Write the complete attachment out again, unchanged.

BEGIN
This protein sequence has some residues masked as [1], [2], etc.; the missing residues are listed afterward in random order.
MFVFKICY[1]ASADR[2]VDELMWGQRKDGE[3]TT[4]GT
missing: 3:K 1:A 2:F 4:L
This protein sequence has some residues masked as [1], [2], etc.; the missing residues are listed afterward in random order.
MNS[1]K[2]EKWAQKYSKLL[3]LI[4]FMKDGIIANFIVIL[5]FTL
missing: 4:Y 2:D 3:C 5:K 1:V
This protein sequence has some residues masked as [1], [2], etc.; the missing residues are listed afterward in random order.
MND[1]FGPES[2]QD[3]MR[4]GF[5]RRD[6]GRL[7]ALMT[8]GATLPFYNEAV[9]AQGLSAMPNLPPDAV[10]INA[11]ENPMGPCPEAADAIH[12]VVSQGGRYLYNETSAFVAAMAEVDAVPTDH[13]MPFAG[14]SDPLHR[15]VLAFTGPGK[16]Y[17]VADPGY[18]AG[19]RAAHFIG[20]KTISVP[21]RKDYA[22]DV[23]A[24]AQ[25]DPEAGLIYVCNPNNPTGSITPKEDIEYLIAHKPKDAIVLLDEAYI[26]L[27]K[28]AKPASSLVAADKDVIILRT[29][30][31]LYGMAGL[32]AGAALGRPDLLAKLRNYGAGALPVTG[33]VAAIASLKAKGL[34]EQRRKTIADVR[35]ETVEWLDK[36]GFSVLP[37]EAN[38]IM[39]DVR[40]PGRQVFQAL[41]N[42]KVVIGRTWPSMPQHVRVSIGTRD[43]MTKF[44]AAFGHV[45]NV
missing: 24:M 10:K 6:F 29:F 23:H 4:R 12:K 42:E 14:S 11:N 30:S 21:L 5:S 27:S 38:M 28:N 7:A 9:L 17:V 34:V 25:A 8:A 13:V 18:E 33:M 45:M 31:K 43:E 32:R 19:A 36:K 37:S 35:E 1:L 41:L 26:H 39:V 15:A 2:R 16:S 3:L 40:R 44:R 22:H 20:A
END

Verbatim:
This protein sequence has some residues masked as [1], [2], etc.; the missing residues are listed afterward in random order.
MFVFKICY[1]ASADR[2]VDELMWGQRKDGE[3]TT[4]GT
missing: 3:K 1:A 2:F 4:L
This protein sequence has some residues masked as [1], [2], etc.; the missing residues are listed afterward in random order.
MNS[1]K[2]EKWAQKYSKLL[3]LI[4]FMKDGIIANFIVIL[5]FTL
missing: 4:Y 2:D 3:C 5:K 1:V
This protein sequence has some residues masked as [1], [2], etc.; the missing residues are listed afterward in random order.
MND[1]FGPES[2]QD[3]MR[4]GF[5]RRD[6]GRL[7]ALMT[8]GATLPFYNEAV[9]AQGLSAMPNLPPDAV[10]INA[11]ENPMGPCPEAADAIH[12]VVSQGGRYLYNETSAFVAAMAEVDAVPTDH[13]MPFAG[14]SDPLHR[15]VLAFTGPGK[16]Y[17]VADPGY[18]AG[19]RAAHFIG[20]KTISVP[21]RKDYA[22]DV[23]A[24]AQ[25]DPEAGLIYVCNPNNPTGSITPKEDIEYLIAHKPKDAIVLLDEAYI[26]L[27]K[28]AKPASSLVAADKDVIILRT[29][30][31]LYGMAGL[32]AGAALGRPDLLAKLRNYGAGALPVTG[33]VAAIASLKAKGL[34]EQRRKTIADVR[35]ETVEWLDK[36]GFSVLP[37]EAN[38]IM[39]DVR[40]PGRQVFQAL[41]N[42]KVVIGRTWPSMPQHVRVSIGTRD[43]MTKF[44]AAFGHV[45]NV
missing: 24:M 10:K 6:F 29:F 23:H 4:R 12:K 42:E 14:S 11:N 30:S 21:L 5:S 27:S 38:M 28:N 7:A 9:L 17:V 34:V 25:A 8:A 13:V 18:E 33:M 45:M 31:K 43:E 32:R 19:A 36:K 37:S 35:E 1:L 41:L 26:H 39:V 15:A 2:R 16:S 3:L 40:R 44:R 22:H 20:A